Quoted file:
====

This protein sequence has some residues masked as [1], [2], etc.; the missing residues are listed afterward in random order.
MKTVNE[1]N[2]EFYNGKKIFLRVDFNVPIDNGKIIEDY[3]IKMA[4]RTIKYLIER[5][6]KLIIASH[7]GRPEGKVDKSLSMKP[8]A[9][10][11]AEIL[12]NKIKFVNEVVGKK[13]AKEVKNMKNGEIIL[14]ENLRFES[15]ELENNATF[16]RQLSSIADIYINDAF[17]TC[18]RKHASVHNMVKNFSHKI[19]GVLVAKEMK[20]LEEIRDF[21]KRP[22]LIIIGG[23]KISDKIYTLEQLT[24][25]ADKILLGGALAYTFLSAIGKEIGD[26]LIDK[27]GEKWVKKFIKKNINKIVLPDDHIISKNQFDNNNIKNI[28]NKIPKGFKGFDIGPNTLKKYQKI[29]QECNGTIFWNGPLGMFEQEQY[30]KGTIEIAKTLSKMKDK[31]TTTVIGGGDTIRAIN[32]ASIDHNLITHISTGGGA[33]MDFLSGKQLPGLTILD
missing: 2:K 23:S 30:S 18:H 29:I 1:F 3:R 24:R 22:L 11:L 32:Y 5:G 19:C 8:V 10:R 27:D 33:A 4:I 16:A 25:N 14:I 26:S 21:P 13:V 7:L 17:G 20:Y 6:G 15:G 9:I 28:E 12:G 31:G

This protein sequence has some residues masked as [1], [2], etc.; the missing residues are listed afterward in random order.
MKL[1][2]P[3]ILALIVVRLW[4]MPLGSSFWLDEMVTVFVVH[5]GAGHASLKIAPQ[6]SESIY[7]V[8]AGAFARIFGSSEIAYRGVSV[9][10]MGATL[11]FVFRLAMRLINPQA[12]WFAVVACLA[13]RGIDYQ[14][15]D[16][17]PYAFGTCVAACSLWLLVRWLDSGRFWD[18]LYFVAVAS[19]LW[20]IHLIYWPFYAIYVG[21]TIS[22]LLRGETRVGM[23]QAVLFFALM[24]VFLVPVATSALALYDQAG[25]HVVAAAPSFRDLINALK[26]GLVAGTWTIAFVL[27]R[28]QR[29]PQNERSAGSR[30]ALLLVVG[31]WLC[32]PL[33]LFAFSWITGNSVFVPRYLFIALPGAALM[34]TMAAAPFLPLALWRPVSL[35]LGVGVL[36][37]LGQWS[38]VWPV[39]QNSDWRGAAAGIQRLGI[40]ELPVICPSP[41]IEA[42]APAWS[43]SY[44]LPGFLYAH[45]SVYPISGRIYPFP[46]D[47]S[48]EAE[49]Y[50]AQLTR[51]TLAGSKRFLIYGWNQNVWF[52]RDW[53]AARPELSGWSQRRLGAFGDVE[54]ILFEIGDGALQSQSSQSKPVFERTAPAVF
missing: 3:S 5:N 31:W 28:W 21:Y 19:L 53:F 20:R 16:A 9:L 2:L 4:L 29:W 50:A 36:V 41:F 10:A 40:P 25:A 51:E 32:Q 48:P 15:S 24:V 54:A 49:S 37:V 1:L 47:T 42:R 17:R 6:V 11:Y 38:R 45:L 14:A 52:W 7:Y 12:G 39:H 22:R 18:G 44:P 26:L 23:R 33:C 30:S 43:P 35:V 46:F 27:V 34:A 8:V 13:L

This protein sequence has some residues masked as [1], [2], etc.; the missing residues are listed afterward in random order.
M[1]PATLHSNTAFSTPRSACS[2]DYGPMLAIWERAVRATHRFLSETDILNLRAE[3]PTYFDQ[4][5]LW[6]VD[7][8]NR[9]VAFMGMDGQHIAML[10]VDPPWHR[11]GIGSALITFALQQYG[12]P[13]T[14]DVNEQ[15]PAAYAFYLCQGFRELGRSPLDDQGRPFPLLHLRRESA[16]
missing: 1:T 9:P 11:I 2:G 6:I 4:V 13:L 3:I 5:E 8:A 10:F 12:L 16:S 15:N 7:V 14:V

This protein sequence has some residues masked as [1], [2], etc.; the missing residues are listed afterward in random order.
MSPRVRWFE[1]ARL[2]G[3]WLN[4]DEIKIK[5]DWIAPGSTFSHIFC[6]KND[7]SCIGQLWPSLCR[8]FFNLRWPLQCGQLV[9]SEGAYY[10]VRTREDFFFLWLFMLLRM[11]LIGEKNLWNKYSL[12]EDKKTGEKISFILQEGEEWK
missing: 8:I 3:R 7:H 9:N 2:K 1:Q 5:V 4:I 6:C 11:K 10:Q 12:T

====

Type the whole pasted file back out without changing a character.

This protein sequence has some residues masked as [1], [2], etc.; the missing residues are listed afterward in random order.
MKTVNE[1]N[2]EFYNGKKIFLRVDFNVPIDNGKIIEDY[3]IKMA[4]RTIKYLIER[5][6]KLIIASH[7]GRPEGKVDKSLSMKP[8]A[9][10][11]AEIL[12]NKIKFVNEVVGKK[13]AKEVKNMKNGEIIL[14]ENLRFES[15]ELENNATF[16]RQLSSIADIYINDAF[17]TC[18]RKHASVHNMVKNFSHKI[19]GVLVAKEMK[20]LEEIRDF[21]KRP[22]LIIIGG[23]KISDKIYTLEQLT[24][25]ADKILLGGALAYTFLSAIGKEIGD[26]LIDK[27]GEKWVKKFIKKNINKIVLPDDHIISKNQFDNNNIKNI[28]NKIPKGFKGFDIGPNTLKKYQKI[29]QECNGTIFWNGPLGMFEQEQY[30]KGTIEIAKTLSKMKDK[31]TTTVIGGGDTIRAIN[32]ASIDHNLITHISTGGGA[33]MDFLSGKQLPGLTILD
missing: 2:K 23:S 30:S 18:H 29:I 1:F 3:R 24:R 22:L 11:L 32:Y 5:G 19:C 8:V 10:R 27:D 33:A 4:I 16:A 25:N 14:I 26:S 21:P 13:V 7:L 17:G 20:Y 6:G 15:G 9:I 28:E 12:G 31:G

This protein sequence has some residues masked as [1], [2], etc.; the missing residues are listed afterward in random order.
MKL[1][2]P[3]ILALIVVRLW[4]MPLGSSFWLDEMVTVFVVH[5]GAGHASLKIAPQ[6]SESIY[7]V[8]AGAFARIFGSSEIAYRGVSV[9][10]MGATL[11]FVFRLAMRLINPQA[12]WFAVVACLA[13]RGIDYQ[14][15]D[16][17]PYAFGTCVAACSLWLLVRWLDSGRFWD[18]LYFVAVAS[19]LW[20]IHLIYWPFYAIYVG[21]TIS[22]LLRGETRVGM[23]QAVLFFALM[24]VFLVPVATSALALYDQAG[25]HVVAAAPSFRDLINALK[26]GLVAGTWTIAFVL[27]R[28]QR[29]PQNERSAGSR[30]ALLLVVG[31]WLC[32]PL[33]LFAFSWITGNSVFVPRYLFIALPGAALM[34]TMAAAPFLPLALWRPVSL[35]LGVGVL[36][37]LGQWS[38]VWPV[39]QNSDWRGAAAGIQRLGI[40]ELPVICPSP[41]IEA[42]APAWS[43]SY[44]LPGFLYAH[45]SVYPISGRIYPFP[46]D[47]S[48]EAE[49]Y[50]AQLTR[51]TLAGSKRFLIYGWNQNVWF[52]RDW[53]AARPELSGWSQRRLGAFGDVE[54]ILFEIGDGALQSQSSQSKPVFERTAPAVF
missing: 3:S 5:N 31:W 28:W 21:Y 19:L 53:F 20:R 16:A 9:L 2:L 4:L 29:W 50:A 36:V 41:F 10:A 40:P 25:A 51:E 32:Q 48:P 15:S 24:V 54:A 49:S 37:V 1:L 47:T 42:R 17:R 6:V 11:Y 38:R 45:L 14:A 52:W 7:Y 12:G 39:H 22:R 18:G 44:P 26:L 23:R 33:C 30:S 43:P 35:V 46:F 27:V 34:A 8:V 13:L

This protein sequence has some residues masked as [1], [2], etc.; the missing residues are listed afterward in random order.
M[1]PATLHSNTAFSTPRSACS[2]DYGPMLAIWERAVRATHRFLSETDILNLRAE[3]PTYFDQ[4][5]LW[6]VD[7][8]NR[9]VAFMGMDGQHIAML[10]VDPPWHR[11]GIGSALITFALQQYG[12]P[13]T[14]DVNEQ[15]PAAYAFYLCQGFRELGRSPLDDQGRPFPLLHLRRESA[16]
missing: 1:T 9:P 11:I 2:G 6:I 4:V 13:L 3:I 5:E 8:A 10:F 12:L 16:S 15:N 7:V 14:V

This protein sequence has some residues masked as [1], [2], etc.; the missing residues are listed afterward in random order.
MSPRVRWFE[1]ARL[2]G[3]WLN[4]DEIKIK[5]DWIAPGSTFSHIFC[6]KND[7]SCIGQLWPSLCR[8]FFNLRWPLQCGQLV[9]SEGAYY[10]VRTREDFFFLWLFMLLRM[11]LIGEKNLWNKYSL[12]EDKKTGEKISFILQEGEEWK
missing: 8:I 3:R 7:H 9:N 2:K 1:Q 5:V 4:I 6:C 11:K 10:Q 12:T